There has been a lot of head-scratching over the weekend following an article in The Guardian reporting on an interview with Liam Byrne, the chief secretary to the Treasury. The article reads:
A total of £16bn will be saved by pressing ahead with the sale of public assets from April. Assets for sale will include the Dartford crossing, the Tote, the student loans portfolio, Ordnance Survey and the Land Registry. In some cases ministers will wait for assets to recover their value after the recession. "This is not a firesale," Byrne says. "But this is stuff we will bring to the market when the price is right over the next two to three years." Assets such as British Waterways will be reorganised as mutuals.
So what did this mean? On the face of it, BW is not being lumped in with other assets to be sold off, but it does not promise that BW won't be separated from its property assets, which is a current concern of many people, as witnessed by the Online Petition, now in the "top ten" of current petitions on the Downing Street website.
"Mutual" status suggests something that is paid for or owned by those who benefit from it. How could this idea be reconciled with the fact that only a small percentage of waterway users (boaters and anglers) contribute any money to them directly? The only practical way that the other 95%+ of users can contribute is through taxation.
Perhaps the term "mutual" is misleading and this is just another way of describing the "third sector" model that BW has said it wants to become?
The mystery may have been solved this morning, as the Government has issued a report called "Putting The Front Line First" which outlines how the Government hopes to "drive up standards by strengthening the role of citizens and civic society, to free up public services by recasting the relationship between the centre and the frontline, and to streamline the centre of government, saving money for sharper delivery".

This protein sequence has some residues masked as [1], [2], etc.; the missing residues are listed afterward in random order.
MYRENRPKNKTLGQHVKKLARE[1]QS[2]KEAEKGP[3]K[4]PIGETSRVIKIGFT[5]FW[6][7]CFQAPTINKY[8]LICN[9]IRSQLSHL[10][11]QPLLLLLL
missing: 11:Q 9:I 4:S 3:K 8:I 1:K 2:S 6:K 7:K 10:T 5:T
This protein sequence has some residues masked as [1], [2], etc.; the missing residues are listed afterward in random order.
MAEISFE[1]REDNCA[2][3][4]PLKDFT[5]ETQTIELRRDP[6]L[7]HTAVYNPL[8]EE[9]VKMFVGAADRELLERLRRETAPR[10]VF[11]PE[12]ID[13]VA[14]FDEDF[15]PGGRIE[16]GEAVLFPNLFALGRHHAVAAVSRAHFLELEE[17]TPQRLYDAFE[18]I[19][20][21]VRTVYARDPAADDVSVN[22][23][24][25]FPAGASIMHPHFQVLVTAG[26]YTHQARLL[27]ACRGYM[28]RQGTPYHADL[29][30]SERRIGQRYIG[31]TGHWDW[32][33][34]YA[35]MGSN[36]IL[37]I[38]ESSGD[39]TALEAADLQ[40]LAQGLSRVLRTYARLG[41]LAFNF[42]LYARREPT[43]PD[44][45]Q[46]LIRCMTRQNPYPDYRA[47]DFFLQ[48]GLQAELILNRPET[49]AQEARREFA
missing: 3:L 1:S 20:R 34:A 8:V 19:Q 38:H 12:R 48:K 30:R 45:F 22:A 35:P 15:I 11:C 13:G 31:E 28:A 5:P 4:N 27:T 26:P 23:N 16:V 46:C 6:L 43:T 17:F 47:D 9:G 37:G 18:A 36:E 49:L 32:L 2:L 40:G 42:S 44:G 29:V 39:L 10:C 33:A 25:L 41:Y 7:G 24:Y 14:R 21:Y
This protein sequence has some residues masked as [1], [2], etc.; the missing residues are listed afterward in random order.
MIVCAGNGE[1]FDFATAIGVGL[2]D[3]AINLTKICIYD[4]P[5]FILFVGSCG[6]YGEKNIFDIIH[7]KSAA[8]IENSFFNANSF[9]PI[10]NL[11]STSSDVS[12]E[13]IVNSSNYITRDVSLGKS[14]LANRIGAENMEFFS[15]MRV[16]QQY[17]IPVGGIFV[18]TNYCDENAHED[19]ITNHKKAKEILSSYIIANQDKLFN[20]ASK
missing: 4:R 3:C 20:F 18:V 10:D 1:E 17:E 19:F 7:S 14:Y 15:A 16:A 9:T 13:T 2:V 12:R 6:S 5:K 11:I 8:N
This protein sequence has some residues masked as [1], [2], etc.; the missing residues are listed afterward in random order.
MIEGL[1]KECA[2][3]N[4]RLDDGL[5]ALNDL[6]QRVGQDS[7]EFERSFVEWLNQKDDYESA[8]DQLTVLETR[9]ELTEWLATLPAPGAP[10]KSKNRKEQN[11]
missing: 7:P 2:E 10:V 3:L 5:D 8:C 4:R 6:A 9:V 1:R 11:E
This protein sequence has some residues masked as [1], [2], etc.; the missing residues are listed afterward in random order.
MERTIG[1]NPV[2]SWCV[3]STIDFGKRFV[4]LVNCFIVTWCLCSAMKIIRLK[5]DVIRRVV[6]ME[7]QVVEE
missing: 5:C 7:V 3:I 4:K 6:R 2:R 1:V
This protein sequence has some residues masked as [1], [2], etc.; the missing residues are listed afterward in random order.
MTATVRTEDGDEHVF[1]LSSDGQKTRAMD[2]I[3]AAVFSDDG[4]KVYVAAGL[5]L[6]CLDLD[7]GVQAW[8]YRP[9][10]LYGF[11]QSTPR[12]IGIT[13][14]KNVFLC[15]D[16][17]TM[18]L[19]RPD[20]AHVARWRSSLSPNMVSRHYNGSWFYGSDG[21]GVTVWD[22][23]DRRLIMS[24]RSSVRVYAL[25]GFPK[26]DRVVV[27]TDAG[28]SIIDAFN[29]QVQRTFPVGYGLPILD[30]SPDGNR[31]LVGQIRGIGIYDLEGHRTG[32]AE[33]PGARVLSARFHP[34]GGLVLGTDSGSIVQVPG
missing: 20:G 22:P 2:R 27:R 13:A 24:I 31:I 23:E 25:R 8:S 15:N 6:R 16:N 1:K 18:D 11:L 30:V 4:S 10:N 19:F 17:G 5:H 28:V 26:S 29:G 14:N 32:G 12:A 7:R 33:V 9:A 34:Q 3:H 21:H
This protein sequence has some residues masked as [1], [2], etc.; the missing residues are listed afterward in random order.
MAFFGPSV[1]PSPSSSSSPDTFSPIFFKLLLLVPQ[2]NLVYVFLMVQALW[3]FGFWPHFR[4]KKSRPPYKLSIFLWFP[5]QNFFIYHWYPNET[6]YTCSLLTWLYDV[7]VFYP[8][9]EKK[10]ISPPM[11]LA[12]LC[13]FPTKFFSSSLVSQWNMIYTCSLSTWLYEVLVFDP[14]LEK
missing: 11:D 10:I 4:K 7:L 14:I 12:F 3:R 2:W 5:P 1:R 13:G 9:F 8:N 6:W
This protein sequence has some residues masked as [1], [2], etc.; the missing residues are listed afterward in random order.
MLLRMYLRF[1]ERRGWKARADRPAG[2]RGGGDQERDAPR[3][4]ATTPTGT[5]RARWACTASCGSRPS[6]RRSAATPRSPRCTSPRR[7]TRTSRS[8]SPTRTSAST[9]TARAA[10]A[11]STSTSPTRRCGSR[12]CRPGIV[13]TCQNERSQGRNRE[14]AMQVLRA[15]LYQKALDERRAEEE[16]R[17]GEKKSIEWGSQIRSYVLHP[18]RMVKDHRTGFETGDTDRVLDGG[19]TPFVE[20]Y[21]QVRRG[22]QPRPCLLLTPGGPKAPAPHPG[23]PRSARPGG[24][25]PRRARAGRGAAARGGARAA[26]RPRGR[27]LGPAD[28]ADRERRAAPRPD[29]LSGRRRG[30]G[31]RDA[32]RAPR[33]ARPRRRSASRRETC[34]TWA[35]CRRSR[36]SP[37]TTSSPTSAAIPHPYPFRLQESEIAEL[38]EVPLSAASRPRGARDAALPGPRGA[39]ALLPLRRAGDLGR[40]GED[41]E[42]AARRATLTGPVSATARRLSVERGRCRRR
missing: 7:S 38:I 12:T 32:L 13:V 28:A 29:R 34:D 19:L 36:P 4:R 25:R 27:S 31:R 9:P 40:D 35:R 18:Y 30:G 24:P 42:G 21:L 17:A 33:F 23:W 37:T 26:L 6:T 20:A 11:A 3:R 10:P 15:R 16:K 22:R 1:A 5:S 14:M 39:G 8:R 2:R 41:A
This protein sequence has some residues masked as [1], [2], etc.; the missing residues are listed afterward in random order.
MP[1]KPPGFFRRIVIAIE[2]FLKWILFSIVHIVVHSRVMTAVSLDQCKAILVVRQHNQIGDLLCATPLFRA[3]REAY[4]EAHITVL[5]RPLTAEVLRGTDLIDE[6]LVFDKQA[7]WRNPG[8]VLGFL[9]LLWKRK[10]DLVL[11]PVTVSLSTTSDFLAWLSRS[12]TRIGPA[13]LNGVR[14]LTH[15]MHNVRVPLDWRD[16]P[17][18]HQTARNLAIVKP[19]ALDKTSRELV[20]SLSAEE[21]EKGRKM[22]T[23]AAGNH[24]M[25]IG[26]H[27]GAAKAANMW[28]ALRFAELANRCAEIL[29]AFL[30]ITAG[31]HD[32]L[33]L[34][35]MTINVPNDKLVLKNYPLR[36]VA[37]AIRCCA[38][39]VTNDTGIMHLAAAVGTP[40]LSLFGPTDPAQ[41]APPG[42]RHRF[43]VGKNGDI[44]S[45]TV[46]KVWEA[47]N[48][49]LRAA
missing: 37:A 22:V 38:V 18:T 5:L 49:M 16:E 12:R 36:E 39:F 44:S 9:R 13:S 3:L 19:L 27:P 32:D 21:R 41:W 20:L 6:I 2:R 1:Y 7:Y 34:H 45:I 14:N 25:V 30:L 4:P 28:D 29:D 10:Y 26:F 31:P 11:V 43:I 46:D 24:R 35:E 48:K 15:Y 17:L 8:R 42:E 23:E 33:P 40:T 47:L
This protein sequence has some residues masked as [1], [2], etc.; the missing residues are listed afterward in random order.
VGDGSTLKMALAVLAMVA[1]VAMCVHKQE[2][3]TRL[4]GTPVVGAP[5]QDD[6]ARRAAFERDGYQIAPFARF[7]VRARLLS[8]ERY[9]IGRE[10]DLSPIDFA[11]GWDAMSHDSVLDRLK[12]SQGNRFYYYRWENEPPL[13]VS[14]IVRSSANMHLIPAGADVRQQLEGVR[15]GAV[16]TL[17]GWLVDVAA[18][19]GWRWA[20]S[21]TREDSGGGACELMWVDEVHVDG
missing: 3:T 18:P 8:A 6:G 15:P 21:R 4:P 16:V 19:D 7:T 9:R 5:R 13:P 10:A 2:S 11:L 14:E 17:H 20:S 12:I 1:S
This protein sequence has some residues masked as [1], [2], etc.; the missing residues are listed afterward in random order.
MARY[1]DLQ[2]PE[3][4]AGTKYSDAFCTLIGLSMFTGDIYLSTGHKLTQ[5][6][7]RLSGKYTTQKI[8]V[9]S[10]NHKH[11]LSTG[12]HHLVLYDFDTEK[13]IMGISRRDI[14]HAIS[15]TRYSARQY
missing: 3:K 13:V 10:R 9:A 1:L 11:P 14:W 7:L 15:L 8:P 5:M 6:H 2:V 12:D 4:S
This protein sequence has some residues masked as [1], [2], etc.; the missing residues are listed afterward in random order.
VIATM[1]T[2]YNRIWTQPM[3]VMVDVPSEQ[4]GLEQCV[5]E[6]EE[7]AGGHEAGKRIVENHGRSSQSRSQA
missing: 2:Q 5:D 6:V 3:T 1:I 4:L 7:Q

The report states: "We are publishing now a portfolio of assets to discuss ownership options with the private sector, including full or partial sale or mutualisation. We will consider new ownership structures that release value from the government estate by creating one or more public property companies".
A chapter of the report's Asset Portfolio (pages 5 to 7) is specifically about British Waterways and includes the section:
"At Budget 2009, it was announced that BW would transfer its property activities (including
joint ventures) into a wholly-owned property subsidiary – in order to ensure clear separation
of, and focus on, both maximising gains from its property and best management of the waterways.
"This process is being taken forward by BW in consultation with HM Treasury, the Shareholder Executive and Defra. However, the Government recognises that there may be benefits in considering alternative structures for BW’s business as a whole, including its property portfolio. We will therefore consider alternative models for the business as a whole, such as mutual or third sector structures. As part of any such future structure for BW, therefore, there may be opportunities for the private sector to invest in the portfolio.
"Under any scenario, ensuring the continued maintenance and protection of the waterways will continue to be an important objective for the Government."
BW has taken this to mean an end to the speculation about a property sell-off [link]. Many waterway users will find this re-assuring although the property portfolio only contributes a part of BW's income. There would still be the problem of obtaining enough additional funding to maintain our waterways adequately.
And reading between the lines the report does not rule out the possibility of some of the property being sold off over time...
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